Cultivating wisdom in the garden

Posted by: Heidi

March 1st, 2011 >> Books

As I wait for the weather to be more conducive to spending time in the garden, I’ve been reading about gardens instead. I just finished a wonderful new book, “Gardening – Philosophy for Everyone: Cultivating Wisdom”, edited by Dan O’Brien, a collection of essays that cover a variety of topics from gardening history and architecture to the role of gardens and gardening in the work of philosophers both ancient (Plato and Epicurus) and modern (David Hume). This book explores the question of why gardens mean so much to so many people and presents some answers to why gardens have been so important in human civilization throughout the ages. The contribution of gardening to “the good life” is discussed along with many other kinds of meanings that gardens may have, from their representation of nature to their spiritual significance.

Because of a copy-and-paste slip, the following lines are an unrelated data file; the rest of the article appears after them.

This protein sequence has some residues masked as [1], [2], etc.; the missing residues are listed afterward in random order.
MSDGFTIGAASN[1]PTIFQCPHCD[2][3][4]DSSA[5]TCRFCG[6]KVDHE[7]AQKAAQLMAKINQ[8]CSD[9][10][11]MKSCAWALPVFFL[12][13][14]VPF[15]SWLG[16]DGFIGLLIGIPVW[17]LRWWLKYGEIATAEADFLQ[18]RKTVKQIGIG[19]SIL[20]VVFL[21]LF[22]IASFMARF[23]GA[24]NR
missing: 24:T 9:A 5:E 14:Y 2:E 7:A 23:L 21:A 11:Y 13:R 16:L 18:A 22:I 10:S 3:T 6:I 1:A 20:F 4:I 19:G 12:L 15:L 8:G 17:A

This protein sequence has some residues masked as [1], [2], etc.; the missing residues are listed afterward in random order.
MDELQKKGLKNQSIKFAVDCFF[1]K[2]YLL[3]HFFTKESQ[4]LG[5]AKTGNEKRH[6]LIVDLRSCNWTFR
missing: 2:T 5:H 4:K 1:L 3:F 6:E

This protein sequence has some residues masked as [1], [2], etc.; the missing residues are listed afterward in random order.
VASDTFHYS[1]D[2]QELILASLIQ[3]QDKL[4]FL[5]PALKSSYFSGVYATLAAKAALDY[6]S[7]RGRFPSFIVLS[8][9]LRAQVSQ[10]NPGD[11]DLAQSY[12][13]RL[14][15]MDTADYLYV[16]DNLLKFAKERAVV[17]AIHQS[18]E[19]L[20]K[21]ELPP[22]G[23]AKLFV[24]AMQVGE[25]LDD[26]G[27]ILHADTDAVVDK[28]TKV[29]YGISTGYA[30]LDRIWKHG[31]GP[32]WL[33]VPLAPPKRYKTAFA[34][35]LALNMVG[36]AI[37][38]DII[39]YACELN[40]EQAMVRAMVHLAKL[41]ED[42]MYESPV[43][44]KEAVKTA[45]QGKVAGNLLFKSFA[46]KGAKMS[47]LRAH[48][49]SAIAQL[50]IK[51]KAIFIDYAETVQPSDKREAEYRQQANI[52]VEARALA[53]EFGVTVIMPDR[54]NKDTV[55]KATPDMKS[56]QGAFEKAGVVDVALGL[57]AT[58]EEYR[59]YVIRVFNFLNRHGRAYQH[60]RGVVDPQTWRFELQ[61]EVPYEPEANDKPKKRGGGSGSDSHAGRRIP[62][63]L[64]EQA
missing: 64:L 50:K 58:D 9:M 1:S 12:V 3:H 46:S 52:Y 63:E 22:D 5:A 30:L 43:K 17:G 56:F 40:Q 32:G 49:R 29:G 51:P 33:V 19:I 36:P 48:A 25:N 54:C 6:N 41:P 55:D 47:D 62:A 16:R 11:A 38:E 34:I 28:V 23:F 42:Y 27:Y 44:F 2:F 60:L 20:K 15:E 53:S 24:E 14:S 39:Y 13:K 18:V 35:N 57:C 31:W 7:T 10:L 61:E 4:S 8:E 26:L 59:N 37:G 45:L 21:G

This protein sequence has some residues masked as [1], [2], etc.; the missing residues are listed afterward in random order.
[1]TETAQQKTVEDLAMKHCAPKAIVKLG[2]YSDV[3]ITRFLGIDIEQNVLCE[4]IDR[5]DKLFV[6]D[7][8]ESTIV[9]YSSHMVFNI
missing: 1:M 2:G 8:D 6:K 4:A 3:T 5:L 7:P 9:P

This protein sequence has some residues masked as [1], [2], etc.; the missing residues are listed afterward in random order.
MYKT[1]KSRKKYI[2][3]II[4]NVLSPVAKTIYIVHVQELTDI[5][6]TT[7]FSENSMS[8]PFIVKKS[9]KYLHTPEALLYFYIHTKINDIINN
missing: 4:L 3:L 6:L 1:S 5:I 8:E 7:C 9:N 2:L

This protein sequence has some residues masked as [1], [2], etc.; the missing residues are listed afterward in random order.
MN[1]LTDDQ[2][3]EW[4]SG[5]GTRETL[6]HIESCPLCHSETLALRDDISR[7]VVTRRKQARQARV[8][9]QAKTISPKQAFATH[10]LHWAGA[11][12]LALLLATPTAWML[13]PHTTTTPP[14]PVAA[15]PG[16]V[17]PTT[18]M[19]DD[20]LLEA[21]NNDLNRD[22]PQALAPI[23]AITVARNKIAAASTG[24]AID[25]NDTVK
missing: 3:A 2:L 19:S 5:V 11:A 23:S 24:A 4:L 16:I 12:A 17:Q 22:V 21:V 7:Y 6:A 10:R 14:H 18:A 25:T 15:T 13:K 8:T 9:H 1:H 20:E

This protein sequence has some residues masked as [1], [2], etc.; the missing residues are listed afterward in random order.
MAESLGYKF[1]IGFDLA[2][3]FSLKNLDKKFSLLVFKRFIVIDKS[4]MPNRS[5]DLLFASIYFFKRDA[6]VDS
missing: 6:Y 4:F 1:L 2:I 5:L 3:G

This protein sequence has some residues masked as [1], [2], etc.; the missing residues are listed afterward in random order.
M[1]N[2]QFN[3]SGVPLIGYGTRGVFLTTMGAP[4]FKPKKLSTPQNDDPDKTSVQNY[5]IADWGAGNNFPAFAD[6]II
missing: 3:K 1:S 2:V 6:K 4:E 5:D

My favourite essay in this collection is “Gardens, Music and Time” by Ismay Barwell and John Powell. In it they argue that gardens are as much concerned with process and time as they are with place. Since Emmanuel Kant first classified landscape gardening as a sub-category of painting, gardening has been seen as a form of visual art. However, unlike paintings, gardens are not static. Just like music, gardens incorporate the fourth dimension, time. Music makes the passage of time audible and gardens make the passage of time visible. Gardening, painting and music, my three favourite things!

This insightful and contemplative book about gardening can be purchased here in Canada:

Gardening – Philosophy for Everyone: Cultivating Wisdom

or here in the USA:

Gardening: Philosophy for Everyone- Cultivating Wisdom

“In gardens we are both spectators and participants.”
~ Ismay Barwell and John Powell

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